@article {18714,
	title = {In vitro and in vivo assessment of magnetically actuated biomaterials and prospects in tendon healing},
	journal = {Nanomedicine},
	year = {2016},
	month = {2016-04-14 00:00:00},
	pages = {1},
	publisher = {Future Medicine},
	abstract = {

Aim: To expand our understanding on the effect of magnetically actuated biomaterials in stem cells, inflammation and fibrous tissue growth. Materials \& methods: Magnetic biomaterials were obtained by doping iron oxide particles into starch poly-ϵ-caprolactone (SPCL) to create two formulations, magSPCL-1.8 and 3.6. Stem cell behavior was assessed in vitro and the inflammatory response, subcutaneously in Wistar rats. Results: Metabolic activity and proliferation increased significantly overtime in SPCL and magSPCL-1.8. Electromagnetic fields attenuated the presence of mast cells and macrophages in tissues surrounding SPCL and magSPCL-1.8, between weeks 1 and 9. Macrophage reduction was more pronounced for magSPCL-1.8, which could explain why this material prevented growth of fibrous tissue overtime. Conclusion: Magnetically actuated biomaterials have potential to modulate inflammation and the growth of fibrous tissue.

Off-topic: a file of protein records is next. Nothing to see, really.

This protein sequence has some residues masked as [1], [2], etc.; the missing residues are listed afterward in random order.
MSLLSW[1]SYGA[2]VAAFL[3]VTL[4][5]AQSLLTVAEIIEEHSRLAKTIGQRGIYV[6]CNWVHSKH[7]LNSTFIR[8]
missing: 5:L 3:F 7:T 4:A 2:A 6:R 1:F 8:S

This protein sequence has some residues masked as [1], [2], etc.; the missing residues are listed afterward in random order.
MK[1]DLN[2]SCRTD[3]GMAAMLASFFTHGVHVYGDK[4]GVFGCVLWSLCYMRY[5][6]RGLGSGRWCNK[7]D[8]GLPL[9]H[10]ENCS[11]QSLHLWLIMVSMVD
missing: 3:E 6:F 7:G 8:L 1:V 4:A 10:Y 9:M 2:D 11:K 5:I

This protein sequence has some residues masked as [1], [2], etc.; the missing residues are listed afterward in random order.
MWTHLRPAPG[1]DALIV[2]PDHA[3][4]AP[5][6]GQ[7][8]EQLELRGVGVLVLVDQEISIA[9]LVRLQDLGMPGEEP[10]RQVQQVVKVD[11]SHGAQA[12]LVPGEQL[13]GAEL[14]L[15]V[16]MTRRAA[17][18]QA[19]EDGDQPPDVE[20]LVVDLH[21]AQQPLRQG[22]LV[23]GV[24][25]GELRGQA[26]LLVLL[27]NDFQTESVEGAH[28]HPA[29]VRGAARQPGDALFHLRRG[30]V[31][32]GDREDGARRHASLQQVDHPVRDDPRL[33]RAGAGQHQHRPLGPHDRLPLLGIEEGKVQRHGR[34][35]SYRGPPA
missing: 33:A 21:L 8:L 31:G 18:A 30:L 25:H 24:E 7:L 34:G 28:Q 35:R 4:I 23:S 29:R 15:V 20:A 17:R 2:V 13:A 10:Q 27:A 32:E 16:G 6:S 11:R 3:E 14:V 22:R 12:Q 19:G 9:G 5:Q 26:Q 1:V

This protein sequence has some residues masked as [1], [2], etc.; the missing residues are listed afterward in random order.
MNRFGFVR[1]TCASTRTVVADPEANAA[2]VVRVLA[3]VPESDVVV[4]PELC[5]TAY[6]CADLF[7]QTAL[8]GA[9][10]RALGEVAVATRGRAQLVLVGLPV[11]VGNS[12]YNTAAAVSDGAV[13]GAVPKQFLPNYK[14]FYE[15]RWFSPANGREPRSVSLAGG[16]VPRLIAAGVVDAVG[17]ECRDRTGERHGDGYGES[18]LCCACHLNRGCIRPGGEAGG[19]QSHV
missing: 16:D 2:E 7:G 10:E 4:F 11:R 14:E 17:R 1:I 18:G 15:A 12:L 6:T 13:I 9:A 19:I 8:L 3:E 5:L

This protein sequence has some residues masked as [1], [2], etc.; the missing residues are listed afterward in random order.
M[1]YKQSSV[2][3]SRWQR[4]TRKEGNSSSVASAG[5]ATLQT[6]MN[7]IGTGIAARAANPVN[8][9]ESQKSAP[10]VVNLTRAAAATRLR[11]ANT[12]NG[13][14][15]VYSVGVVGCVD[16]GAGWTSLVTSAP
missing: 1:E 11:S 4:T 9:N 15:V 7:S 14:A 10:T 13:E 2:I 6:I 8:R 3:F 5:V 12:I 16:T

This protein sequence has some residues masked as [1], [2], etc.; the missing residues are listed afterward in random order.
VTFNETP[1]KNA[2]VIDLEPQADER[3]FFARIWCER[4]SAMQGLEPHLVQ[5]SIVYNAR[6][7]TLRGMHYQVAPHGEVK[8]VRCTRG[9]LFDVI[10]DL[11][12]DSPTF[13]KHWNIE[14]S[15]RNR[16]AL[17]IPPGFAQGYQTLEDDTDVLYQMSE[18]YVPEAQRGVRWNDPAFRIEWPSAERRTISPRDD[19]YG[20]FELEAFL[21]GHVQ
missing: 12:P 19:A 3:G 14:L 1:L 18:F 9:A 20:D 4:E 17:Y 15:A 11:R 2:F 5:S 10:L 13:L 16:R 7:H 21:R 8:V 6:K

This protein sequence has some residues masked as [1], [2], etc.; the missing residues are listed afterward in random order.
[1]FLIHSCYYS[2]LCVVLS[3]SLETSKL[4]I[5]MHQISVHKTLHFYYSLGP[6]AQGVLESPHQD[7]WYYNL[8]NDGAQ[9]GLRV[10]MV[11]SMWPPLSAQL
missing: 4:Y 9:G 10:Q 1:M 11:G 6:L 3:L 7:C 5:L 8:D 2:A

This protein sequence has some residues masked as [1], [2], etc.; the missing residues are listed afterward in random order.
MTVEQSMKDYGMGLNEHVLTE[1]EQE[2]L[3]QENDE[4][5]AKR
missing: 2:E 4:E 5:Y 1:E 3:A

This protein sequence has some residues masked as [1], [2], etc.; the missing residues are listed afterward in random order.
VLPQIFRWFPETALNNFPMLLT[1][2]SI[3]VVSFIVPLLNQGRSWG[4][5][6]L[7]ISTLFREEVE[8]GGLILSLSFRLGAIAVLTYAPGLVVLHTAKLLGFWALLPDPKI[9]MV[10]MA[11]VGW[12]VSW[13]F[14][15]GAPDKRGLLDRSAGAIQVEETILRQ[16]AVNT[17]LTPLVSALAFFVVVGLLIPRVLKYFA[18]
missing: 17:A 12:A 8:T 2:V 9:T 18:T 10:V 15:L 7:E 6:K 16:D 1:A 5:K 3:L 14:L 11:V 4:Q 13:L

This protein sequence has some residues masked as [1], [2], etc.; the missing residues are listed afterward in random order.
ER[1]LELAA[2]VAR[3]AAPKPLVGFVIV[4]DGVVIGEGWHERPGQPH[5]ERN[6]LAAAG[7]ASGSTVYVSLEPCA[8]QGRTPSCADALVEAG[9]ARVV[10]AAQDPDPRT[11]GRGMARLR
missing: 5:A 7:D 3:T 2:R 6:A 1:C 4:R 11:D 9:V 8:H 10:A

}, keywords = {Fibrous adhesions, Magnetic biomaterials, Tendon healing/repair}, issn = {1743-5889}, doi = {10.2217/nnm-2015-0014}, url = {http://www.futuremedicine.com/doi/abs/10.2217/nnm-2015-0014}, author = {Santos, L. and Silva, M. and Gon{\c c}alves, A. I. and Pesqueira, T. and Rodrigues, M. T. and Gomes, M. E.} }

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